Egyptian journalist Fatima Naout said, in a January 30, 2016 interview on CBC TV, that Egypt's persecution of journalists and intellectuals for exercising free speech constitutes terrorism. Naout, who was later sentenced to three years' imprisonment for blasphemy for statements she had made on another occasion, said that even if Egyptian President Al-Sisi were to pardon her, she would refuse to accept it, as "I have done nothing wrong." "A nation that trembles before its columnists is heading for destruction," she said.
Following are excerpts:
Fatima Naout: This [blasphemy] law was intended to protect Christians against the growing strength of the extremist and racist Islamists. Now this law is like a noose around the neck of whom? First, the Christians, and second, the enlightened intellectuals.
I said that if the president pardoned me, I would refuse to accept it.
Interviewer: Why? He has the authority to do this as a president.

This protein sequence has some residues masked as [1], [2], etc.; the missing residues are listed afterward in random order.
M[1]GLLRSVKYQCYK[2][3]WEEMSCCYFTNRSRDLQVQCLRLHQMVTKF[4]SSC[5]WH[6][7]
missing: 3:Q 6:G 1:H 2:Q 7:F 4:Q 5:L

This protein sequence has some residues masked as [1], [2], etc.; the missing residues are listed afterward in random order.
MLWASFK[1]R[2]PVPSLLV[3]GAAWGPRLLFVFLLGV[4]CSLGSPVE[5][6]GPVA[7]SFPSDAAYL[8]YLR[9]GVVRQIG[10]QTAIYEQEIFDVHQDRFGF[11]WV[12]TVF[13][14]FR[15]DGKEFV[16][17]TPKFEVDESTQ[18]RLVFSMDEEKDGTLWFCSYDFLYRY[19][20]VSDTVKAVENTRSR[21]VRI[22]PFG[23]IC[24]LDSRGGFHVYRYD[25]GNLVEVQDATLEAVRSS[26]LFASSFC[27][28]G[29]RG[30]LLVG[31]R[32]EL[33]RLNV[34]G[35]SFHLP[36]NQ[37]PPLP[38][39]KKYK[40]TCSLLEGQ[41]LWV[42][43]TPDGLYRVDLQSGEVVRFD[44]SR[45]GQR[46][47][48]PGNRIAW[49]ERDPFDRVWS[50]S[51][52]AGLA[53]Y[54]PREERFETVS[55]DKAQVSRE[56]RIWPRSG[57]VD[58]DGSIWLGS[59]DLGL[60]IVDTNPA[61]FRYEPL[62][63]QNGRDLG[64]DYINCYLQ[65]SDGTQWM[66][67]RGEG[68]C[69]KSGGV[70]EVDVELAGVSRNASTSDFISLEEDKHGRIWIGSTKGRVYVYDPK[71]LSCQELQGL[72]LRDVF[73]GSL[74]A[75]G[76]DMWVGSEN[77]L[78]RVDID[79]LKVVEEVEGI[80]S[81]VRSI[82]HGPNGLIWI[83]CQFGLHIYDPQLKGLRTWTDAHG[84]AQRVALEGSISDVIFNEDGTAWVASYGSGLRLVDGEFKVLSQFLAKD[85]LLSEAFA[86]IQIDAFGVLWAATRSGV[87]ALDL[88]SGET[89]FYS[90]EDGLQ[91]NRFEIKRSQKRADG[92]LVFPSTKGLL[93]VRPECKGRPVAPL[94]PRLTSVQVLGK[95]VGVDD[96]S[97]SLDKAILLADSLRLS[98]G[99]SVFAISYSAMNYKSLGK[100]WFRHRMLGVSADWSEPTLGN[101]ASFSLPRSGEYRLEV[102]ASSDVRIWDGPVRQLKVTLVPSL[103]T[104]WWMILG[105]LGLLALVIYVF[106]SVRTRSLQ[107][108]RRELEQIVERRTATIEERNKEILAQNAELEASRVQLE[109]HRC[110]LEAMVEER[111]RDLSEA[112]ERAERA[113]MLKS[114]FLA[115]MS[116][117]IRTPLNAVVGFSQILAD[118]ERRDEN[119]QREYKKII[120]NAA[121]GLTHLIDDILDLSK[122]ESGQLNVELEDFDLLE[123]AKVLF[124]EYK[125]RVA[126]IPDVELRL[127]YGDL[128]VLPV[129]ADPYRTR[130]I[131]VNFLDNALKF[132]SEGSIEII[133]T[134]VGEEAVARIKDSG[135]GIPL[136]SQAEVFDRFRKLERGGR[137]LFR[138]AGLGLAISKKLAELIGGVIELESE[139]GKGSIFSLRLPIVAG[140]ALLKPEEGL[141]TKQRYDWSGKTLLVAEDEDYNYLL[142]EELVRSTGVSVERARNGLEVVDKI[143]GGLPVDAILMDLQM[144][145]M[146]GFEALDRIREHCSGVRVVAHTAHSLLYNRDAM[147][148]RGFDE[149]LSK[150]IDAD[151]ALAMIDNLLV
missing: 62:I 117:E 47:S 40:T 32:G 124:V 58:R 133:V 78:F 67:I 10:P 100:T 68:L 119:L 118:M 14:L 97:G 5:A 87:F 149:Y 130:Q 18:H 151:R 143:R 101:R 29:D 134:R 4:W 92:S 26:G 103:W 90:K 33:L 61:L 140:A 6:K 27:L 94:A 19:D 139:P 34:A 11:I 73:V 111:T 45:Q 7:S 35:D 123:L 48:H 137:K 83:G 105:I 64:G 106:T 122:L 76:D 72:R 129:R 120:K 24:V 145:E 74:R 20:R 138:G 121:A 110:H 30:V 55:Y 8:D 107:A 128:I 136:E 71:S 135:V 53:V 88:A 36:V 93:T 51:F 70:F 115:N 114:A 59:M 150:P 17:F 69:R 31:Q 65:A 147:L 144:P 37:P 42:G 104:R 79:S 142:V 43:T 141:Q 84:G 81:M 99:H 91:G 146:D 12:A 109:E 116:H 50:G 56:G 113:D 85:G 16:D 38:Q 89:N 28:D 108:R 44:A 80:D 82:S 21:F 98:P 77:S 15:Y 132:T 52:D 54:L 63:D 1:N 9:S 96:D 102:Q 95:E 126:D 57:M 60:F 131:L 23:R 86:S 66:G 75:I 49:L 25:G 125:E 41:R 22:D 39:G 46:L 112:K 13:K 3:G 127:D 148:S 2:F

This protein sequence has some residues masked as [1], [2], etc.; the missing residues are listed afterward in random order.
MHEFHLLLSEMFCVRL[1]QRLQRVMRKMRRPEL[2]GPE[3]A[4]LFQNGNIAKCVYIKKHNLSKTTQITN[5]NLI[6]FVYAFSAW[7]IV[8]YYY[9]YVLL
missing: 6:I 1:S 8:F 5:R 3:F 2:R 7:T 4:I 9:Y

Fatima Naout: True. But I don't think
that I have done anything wrong. A pardon is given to a guilty person.
Fatima Naout: Exactly. I'm not guilty.
Fatima Naout: The state is fighting terrorists, but it is not fighting terrorism.
Interviewer: It is fighting the terrorists, but not terrorism...
Fatima Naout: That's right.
Interviewer: What is the difference?
Fatima Naout: Please explain this to me. Terrorism is an ideology. My imprisonment is terrorism. The imprisonment of Islam Behery is terrorism. The imprisonment of anyone
who writes his opinion is terrorism. The persecution of columnists constitutes terrorism. Terrorism is an ideology, not just a pistol.
A nation that trembles before its columnists
is heading for destruction. It is a weak, collapsing nation. If you intimidate the elite, the writers, they will imitate rather than write. We will become pawns moved by someone. We will become just like the Muslim Brotherhood.